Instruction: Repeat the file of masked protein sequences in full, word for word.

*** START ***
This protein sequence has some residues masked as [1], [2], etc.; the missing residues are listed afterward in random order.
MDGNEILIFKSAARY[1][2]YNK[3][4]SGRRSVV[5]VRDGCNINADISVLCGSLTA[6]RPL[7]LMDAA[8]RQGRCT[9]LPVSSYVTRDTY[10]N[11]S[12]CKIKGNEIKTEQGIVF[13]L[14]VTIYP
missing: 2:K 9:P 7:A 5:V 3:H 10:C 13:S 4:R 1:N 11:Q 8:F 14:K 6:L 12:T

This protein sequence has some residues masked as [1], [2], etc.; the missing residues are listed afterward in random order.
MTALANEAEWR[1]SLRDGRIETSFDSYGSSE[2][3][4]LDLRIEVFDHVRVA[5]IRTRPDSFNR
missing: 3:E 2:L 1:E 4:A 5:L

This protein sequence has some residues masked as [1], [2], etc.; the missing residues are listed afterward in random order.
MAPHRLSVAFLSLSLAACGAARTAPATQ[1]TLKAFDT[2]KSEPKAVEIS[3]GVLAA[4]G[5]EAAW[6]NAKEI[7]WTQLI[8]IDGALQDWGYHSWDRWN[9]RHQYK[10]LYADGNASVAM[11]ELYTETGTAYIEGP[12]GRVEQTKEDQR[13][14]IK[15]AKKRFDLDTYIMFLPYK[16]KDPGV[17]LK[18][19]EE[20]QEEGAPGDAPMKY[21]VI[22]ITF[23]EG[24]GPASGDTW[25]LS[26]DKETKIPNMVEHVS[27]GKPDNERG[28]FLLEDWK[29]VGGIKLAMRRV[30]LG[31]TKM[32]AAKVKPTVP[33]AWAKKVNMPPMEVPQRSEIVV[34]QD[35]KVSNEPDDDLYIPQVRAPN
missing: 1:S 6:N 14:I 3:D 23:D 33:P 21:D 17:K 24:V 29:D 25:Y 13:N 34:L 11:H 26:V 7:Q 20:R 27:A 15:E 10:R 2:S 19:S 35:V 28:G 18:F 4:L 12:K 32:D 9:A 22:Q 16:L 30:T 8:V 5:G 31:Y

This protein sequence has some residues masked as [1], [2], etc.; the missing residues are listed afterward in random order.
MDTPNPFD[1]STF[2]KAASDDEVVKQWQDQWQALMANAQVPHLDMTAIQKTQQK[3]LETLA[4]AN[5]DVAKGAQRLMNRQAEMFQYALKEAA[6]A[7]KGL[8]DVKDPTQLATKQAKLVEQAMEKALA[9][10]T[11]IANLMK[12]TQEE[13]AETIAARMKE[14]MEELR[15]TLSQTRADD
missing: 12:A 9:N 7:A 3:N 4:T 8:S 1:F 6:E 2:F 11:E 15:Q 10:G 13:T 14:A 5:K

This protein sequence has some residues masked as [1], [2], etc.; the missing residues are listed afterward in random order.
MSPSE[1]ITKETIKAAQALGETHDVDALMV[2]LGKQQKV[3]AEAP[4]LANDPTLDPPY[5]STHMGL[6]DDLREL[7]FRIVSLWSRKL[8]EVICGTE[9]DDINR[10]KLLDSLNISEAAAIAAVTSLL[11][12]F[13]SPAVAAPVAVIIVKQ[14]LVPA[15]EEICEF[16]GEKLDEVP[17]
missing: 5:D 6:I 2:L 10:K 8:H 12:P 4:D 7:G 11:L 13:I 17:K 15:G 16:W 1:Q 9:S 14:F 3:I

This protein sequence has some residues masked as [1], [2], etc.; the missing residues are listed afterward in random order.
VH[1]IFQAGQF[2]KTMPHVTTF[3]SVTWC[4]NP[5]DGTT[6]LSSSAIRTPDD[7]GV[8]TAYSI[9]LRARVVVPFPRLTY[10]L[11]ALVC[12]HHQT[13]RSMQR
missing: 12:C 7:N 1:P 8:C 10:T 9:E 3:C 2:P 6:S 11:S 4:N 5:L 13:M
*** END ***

This protein sequence has some residues masked as [1], [2], etc.; the missing residues are listed afterward in random order.
MDGNEILIFKSAARY[1][2]YNK[3][4]SGRRSVV[5]VRDGCNINADISVLCGSLTA[6]RPL[7]LMDAA[8]RQGRCT[9]LPVSSYVTRDTY[10]N[11]S[12]CKIKGNEIKTEQGIVF[13]L[14]VTIYP
missing: 2:K 9:P 7:A 5:V 3:H 10:C 13:S 4:R 1:N 11:Q 8:F 14:K 6:L 12:T

This protein sequence has some residues masked as [1], [2], etc.; the missing residues are listed afterward in random order.
MTALANEAEWR[1]SLRDGRIETSFDSYGSSE[2][3][4]LDLRIEVFDHVRVA[5]IRTRPDSFNR
missing: 3:E 2:L 1:E 4:A 5:L

This protein sequence has some residues masked as [1], [2], etc.; the missing residues are listed afterward in random order.
MAPHRLSVAFLSLSLAACGAARTAPATQ[1]TLKAFDT[2]KSEPKAVEIS[3]GVLAA[4]G[5]EAAW[6]NAKEI[7]WTQLI[8]IDGALQDWGYHSWDRWN[9]RHQYK[10]LYADGNASVAM[11]ELYTETGTAYIEGP[12]GRVEQTKEDQR[13][14]IK[15]AKKRFDLDTYIMFLPYK[16]KDPGV[17]LK[18][19]EE[20]QEEGAPGDAPMKY[21]VI[22]ITF[23]EG[24]GPASGDTW[25]LS[26]DKETKIPNMVEHVS[27]GKPDNERG[28]FLLEDWK[29]VGGIKLAMRRV[30]LG[31]TKM[32]AAKVKPTVP[33]AWAKKVNMPPMEVPQRSEIVV[34]QD[35]KVSNEPDDDLYIPQVRAPN
missing: 1:S 6:N 14:I 3:D 23:D 33:P 21:D 17:K 24:V 29:D 25:Y 13:N 34:L 11:H 26:V 7:Q 20:R 27:A 15:E 10:R 2:S 19:S 35:V 28:G 18:F 4:L 12:K 32:D 9:A 22:Q 16:L 30:T 8:V 5:G 31:Y

This protein sequence has some residues masked as [1], [2], etc.; the missing residues are listed afterward in random order.
MDTPNPFD[1]STF[2]KAASDDEVVKQWQDQWQALMANAQVPHLDMTAIQKTQQK[3]LETLA[4]AN[5]DVAKGAQRLMNRQAEMFQYALKEAA[6]A[7]KGL[8]DVKDPTQLATKQAKLVEQAMEKALA[9][10]T[11]IANLMK[12]TQEE[13]AETIAARMKE[14]MEELR[15]TLSQTRADD
missing: 12:A 9:N 7:A 3:N 4:T 8:S 1:F 6:E 2:F 11:E 15:Q 10:G 13:T 14:A 5:K

This protein sequence has some residues masked as [1], [2], etc.; the missing residues are listed afterward in random order.
MSPSE[1]ITKETIKAAQALGETHDVDALMV[2]LGKQQKV[3]AEAP[4]LANDPTLDPPY[5]STHMGL[6]DDLREL[7]FRIVSLWSRKL[8]EVICGTE[9]DDINR[10]KLLDSLNISEAAAIAAVTSLL[11][12]F[13]SPAVAAPVAVIIVKQ[14]LVPA[15]EEICEF[16]GEKLDEVP[17]
missing: 5:D 6:I 2:L 10:K 8:H 12:P 4:D 7:G 11:L 13:I 17:K 15:G 16:W 1:Q 9:S 14:F 3:I

This protein sequence has some residues masked as [1], [2], etc.; the missing residues are listed afterward in random order.
VH[1]IFQAGQF[2]KTMPHVTTF[3]SVTWC[4]NP[5]DGTT[6]LSSSAIRTPDD[7]GV[8]TAYSI[9]LRARVVVPFPRLTY[10]L[11]ALVC[12]HHQT[13]RSMQR
missing: 12:C 7:N 1:P 8:C 10:T 9:E 3:C 2:P 6:S 11:S 4:N 5:L 13:M